In US-Russia talks, how far can Vladimir Putin turn back the clock?

And in the three decades since the dissolution of the Soviet Union, the tension between the world’s two principal nuclear adversaries has never been worse — making the pathway to a peaceful de-escalation harder to discern.

The New York Times January 11, 2022 08:13:24 IST
In US-Russia talks, how far can Vladimir Putin turn back the clock?

File image of President Joe Biden and Russian president Vladimir Putin, arrive to meet at the 'Villa la Grange', in Geneva, Switzerland. AP

Washington: To the Biden administration, the direct talks that began in earnest Monday in Geneva are about defusing the chances of a major war in Europe — potentially ignited by a Russian invasion of Ukraine — and upholding the principle that nations cannot redraw international borders by force.

For President Vladimir Putin of Russia, the issue is clearly much broader: Whether he can roll back the clock to the mid-1990s, using this particular moment in history to, in the words of conservative historian Niall Ferguson, “re-create the old Soviet sphere of influence.”

The demand Russia is making, and repeated in Geneva on Monday, is hardly new. But if taken at face value, its implications for the revival of superpower rivalry are striking: If the West wants an end to the threats to Ukraine, Putin’s government has declared, it must pull back its arms, its forces and even its nuclear weapons from former Soviet states. It must commit that Ukraine and other states in the region will never join the NATO alliance.

If that stance has echoes of the Berlin crisis of 1961, which led to the building of the wall, or the invasion of Czechoslovakia by the Warsaw Pact powers in 1968, well, the similarities (and some significant differences) are all there.

The lesson of the past year maybe that while the Cold War is long over, Cold War-like behavior lives on. And in the three decades since the dissolution of the Soviet Union, the tension between the world’s two principal nuclear adversaries has never been worse — making the pathway to a peaceful de-escalation harder to discern.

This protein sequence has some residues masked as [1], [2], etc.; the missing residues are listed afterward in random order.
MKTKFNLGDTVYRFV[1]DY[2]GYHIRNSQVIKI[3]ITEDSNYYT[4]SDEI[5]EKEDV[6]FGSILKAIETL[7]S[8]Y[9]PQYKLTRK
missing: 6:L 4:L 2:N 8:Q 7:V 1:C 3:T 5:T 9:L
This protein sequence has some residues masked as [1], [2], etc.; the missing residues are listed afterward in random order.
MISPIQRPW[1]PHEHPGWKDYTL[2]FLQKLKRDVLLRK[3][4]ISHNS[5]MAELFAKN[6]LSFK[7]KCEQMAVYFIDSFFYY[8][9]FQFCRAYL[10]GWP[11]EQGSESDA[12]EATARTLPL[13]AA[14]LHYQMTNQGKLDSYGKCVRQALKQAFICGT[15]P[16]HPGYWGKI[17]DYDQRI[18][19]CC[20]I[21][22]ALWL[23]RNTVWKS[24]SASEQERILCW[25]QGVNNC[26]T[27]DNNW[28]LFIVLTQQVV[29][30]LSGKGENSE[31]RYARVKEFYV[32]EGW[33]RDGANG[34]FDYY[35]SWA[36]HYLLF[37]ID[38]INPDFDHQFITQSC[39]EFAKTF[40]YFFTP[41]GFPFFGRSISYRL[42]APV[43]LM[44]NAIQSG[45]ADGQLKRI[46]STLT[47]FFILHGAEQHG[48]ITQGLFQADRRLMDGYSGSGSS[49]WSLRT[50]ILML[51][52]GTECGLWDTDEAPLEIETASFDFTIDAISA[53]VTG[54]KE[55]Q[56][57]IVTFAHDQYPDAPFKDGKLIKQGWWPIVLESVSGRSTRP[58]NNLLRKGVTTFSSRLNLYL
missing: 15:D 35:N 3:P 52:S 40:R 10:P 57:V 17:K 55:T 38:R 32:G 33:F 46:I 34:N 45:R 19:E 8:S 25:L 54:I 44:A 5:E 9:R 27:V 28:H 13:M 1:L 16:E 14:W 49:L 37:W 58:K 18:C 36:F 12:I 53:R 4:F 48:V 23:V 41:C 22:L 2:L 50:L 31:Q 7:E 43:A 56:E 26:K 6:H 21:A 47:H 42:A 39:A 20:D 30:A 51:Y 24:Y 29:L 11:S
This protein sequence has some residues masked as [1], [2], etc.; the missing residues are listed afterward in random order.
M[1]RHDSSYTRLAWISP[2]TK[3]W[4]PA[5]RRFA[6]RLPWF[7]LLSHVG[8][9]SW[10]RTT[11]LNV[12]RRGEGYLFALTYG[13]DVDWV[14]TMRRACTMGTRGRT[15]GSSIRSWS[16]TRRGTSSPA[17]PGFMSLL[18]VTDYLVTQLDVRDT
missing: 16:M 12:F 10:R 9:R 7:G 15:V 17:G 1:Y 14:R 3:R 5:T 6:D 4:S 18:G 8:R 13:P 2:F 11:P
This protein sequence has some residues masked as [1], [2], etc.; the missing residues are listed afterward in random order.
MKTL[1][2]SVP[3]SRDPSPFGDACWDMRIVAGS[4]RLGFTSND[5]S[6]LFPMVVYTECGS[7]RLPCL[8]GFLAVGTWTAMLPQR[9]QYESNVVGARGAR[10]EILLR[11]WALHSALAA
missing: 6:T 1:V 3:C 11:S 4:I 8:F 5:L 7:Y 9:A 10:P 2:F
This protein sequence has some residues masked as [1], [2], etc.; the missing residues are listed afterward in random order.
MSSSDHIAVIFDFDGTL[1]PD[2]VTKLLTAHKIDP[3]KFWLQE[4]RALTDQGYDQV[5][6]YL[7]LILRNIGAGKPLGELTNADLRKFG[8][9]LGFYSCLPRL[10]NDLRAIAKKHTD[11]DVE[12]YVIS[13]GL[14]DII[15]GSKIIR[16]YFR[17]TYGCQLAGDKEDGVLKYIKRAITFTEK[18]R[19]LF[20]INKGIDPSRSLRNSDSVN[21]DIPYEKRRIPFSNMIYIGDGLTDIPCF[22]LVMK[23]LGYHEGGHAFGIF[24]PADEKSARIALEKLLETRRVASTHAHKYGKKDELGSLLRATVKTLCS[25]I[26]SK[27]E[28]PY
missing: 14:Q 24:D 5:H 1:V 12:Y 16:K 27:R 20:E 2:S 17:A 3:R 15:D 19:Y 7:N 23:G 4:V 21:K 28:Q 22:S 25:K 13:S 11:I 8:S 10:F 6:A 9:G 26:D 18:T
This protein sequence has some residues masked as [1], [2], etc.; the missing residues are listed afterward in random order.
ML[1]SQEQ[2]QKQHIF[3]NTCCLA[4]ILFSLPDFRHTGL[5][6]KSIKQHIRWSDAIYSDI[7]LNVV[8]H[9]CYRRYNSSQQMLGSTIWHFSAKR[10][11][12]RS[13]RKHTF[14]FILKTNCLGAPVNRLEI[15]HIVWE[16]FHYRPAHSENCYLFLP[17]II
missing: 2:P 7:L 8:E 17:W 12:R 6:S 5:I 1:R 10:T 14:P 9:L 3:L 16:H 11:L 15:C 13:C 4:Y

That was clear as the American deputy secretary of state, Wendy R. Sherman, an experienced diplomat who faced off against the North Koreans in the 1990s and the Iranians during President Barack Obama’s last term, talked about Russian “security proposals that are simply non-starters” at the end of eight hours of talks Monday.

“We will not allow anyone to slam closed NATO’s open door policy, which has always been central to the NATO alliance,” Sherman told reporters. “We will not forgo bilateral cooperation with sovereign states that wish to work with the United States. And we will not make decisions about Ukraine without Ukraine, about Europe without Europe, or about NATO without NATO.”

It is possible that her public stance will force Putin to set aside his larger ambitions for another day. She described two areas in which the United States was willing to deal: Reviving the Intermediate-Range Nuclear Forces Treaty, which the Trump administration abandoned, and setting “reciprocal limits on the size and scope of military exercises.”

But both would return Russia to the post-Cold War status quo. And that appears to be what Putin sees a chance to discard.

“Europe has faced such ugly moments too often before,” Frederick Kempe, chief executive of the Atlantic Council, wrote over the weekend, “where matters of life and death — and of war and peace — depended on the balance of power and test of wills between despots and more benevolent forces.”

Decades after President George HW Bush declared in 1989 that the time had arrived to “let Europe be whole and free,” President Joe Biden finds himself at a “moment of truth for the dying embers of that aspiration,” Kempe wrote.

The good news is that no one is threatening to roll out the most fearsome weapons. Just the other day, Washington and Moscow — along with the other original nuclear states, Britain, France and China — reaffirmed in a statement that “a nuclear war cannot be won and must never be fought.”